Sunday, February 10, 2013

Top Ten Goriest Kill Scenes from Dario Argento

Today begins Blood Sucking Geek's Ultimate Gore-a-thon: A Splatterific Extravaganza, and to start things off, I thought I’d do something I’ve never done before: create a top ten list. 

I've decided to make a list about the man who is the main reason behind my love for the giallo film: Dario Argento. And since this is a gore-a-thon, I thought it best to base the list on the top ten kill scenes from this film-making god who’s delighted in bringing us some of the very best and groundbreaking kill scenes of all time.

So get cozy and prepare yourself for At the Mansion of Madness’s very first list:

Top Ten Goriest Kill Scenes from Dario Argento. Enjoy!
 
 
10) Do You Like Hitchcock? (2005): Unsuspecting pestle bludgeoning from behind



Argento’s voyeuristic made-for-TV murder mystery only has one murder in it, which is oddly unusual for the director, but they sure did make it count. The murder happens late one night in an apartment across the street from lead character Julio’s apartment. The mother of the attractive girl Julio spies on with binoculars is violently killed with two lethal cracks to the skull by a killer wielding a bronze pestle, leaving a bloody crime scene and an unsolved murder for Julio to obsess over for the greater part of the film.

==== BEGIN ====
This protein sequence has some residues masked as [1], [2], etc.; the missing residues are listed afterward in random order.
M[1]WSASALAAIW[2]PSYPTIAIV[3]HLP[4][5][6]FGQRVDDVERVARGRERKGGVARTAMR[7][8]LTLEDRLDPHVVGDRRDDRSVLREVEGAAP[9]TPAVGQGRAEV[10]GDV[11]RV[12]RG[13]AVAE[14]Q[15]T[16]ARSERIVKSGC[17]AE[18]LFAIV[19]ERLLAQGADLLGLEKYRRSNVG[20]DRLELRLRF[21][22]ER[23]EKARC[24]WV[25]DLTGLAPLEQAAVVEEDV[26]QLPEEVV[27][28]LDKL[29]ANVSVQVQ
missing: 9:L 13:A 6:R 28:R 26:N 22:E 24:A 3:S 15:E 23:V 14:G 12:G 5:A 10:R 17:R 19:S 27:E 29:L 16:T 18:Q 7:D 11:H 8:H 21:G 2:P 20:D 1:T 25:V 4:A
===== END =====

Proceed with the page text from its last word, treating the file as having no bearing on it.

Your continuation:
9) Pelts (2006): Losing a hand on an elevator and a homicidal Meat Loaf



I rather enjoy Argento’s two contributions to The Master of Horror TV series, as they were a nice return to gory form after the director had been shying away from extreme bloodletting for quite some time. The stories aren’t bad at all, but most notable is the buckets of gore the films deliver, particularly with Pelts. By the bloody elevator finale, echoing that of Deep Red, it became quite obvious that Dario had gotten his bloodlust back; something he definitely needed to finally film the third movie in his Three Mothers Trilogy.   


8) Inferno (1980): Fed to the rats in Central Park 



Cat lovers will find themselves cheering the man-eating rats on, in this gruesome little scene that Argento dreamt up while looking out on Central Park from his hotel room in New York. After drowning a bunch of cats in a burlap sack, late one night in the park, the crippled antique store owner, Kazanian, slips and falls into a shallow lake. Unable to get up, rats start to chew at his flesh, and the only other person around to hear his cries for help is a big, hefty looking cook, working a stand nearby, who eventually comes running around the lake, carrying a knife, and, let’s just say, things get a lot worse for Kazanian.